Volvo of America Corp. v. WellsAnnotate this Case
551 S.W.2d 826 (1977)
VOLVO OF AMERICA CORPORATION, and Volvo Capitol, Inc., Appellants, v. J. K. WELLS, and Volkswagen of Huntington, Inc., Appellees.
Court of Appeals of Kentucky.
May 27, 1977.
Gregory L. Monge, Vanantwerp, Hughes, Monge & Jones, Ashland, for appellants.
*827 John V. Porter, Michael J. Schmitt, Wells, Porter & Schmitt, Paintsville, for J. K. Wells.
S. H. Johnson, Paintsville, for Volkswagen.
Before HOWARD, LESTER and PARK, JJ.
This is a suit for revocation of acceptance and/or breach of warranty in regard to the purchase of a new Volvo automobile by the appellee, J. K. Wells. On January 18, 1975, the plaintiff purchased from the defendant, Volkswagen of Huntington, Incorporated, one 1974 Volvo automobile. The purchase was made at the dealer's place of business in Huntington, West Virginia, but the Volvo was delivered to the plaintiff-appellee in Paintsville, Kentucky, where the bill of sale was also delivered and the plaintiff-appellee delivered his trade-in which was a 1974 Oldsmobile Cutlass and his bill of sale.
The proof is uncontradicted that the plaintiff-appellee had considerable trouble with the vehicle which developed the habit of completely stalling on high speed highways without any warning to the plaintiff-appellee. This happened on several occasions and the testimony of the plaintiff-appellee and his wife are very graphic as to the danger and difficulty they encountered because of the failure of this vehicle to perform. The car was taken back to the dealer on several occasions and the testimony shows that there was a defective computer control and electronic and electrical ignition system which caused the motor to die or stall and it would take from one-half (½) hour to a couple of hours for the vehicle to cool off and start again. On the occasions that the vehicle was taken in the plaintiff-appellee was assured that the new parts would remedy the situation, but he continued to have trouble. Within a reasonable time, Wells returned the vehicle to the dealer and demanded a return of the purchase price.
The suit was brought and a trial by jury had resulted in a verdict for the plaintiff-appellee for the purchase price and a directed verdict in favor of the defendant-appellee, Volkswagen of Huntington, Incorporated, on its plea for indemnity. To the finding of the jury and court on all these matters the defendant-appellants hereby appeal complaining of these errors:(1) That the Johnson Circuit Court did not have jurisdiction under the long arm statute of Kentucky of the defendants-appellants. (2) That the Court should have ruled that the implied warranties were properly disclaimed. (3) That the Court was in error in directing a verdict for the dealer on its plea of indemnity.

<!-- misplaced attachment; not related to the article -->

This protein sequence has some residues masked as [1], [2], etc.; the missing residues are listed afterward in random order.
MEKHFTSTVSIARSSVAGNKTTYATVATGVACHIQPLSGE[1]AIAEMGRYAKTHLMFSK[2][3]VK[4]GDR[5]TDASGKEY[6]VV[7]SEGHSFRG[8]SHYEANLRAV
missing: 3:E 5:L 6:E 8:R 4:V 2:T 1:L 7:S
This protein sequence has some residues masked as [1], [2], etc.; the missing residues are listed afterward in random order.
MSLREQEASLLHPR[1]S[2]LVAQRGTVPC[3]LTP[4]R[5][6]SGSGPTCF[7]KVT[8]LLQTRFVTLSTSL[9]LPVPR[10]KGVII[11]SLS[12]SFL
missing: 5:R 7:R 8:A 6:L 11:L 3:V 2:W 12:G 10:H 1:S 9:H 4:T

The Kentucky Revised Statutes Section 454.210 is the so called long arm statute in Kentucky. Subsection 5 reads as follows:Causing injury in this Commonwealth to any person by breach of warranty expressly or impliedly made in the sale of goods outside this Commonwealth when the seller knew such person would use, consume, or be affected by the goods in this Commonwealth if he also regularly does or solicits business, or engages in any other persistent course of conduct, or derives substantial revenue from goods used or consumed or services rendered in this Commonwealth.
The defendants-appellants claim that this statute is not sufficiently broad to give the Johnson Circuit Court in personam jurisdiction or, if so, that same is not constitutional. We disagree with this contention since the evidence shows that these companies handle the manufacturing and distribution of Volvo automobiles in the United States of America. Although this particular automobile was bought from a dealer in Huntington, West Virginia, it is not unreasonable to require the Volvo companies to be responsible for their product after the product enters the main stream of commerce. It must be assumed that these defendants-appellants knew or should have known that the vehicles they shipped to this particular dealer in Huntington, West Virginia, would be likely to end up being *828 owned and driven by citizens and residents of the state of Kentucky, the state of Ohio, as well as West Virginia, since Huntington is the commercial center of the tri-state area of these three (3) states. Furthermore, the record shows that Volvo advertises in the state of Kentucky. Also, Volvo states in its driver's manual that its dealers are authorized to service Volvos anywhere in the country, including dealerships in Kentucky. This is sufficient to qualify for in personam jurisdiction under the phrase in the statute . . . "if he also regularly does or solicits business . . ." and. . . "engages in any other persistent course of conduct". Although there was no direct evidence in the record, it must be assumed that Volvo derived substantial profits from the sale of Volvo automobiles in the state of Kentucky.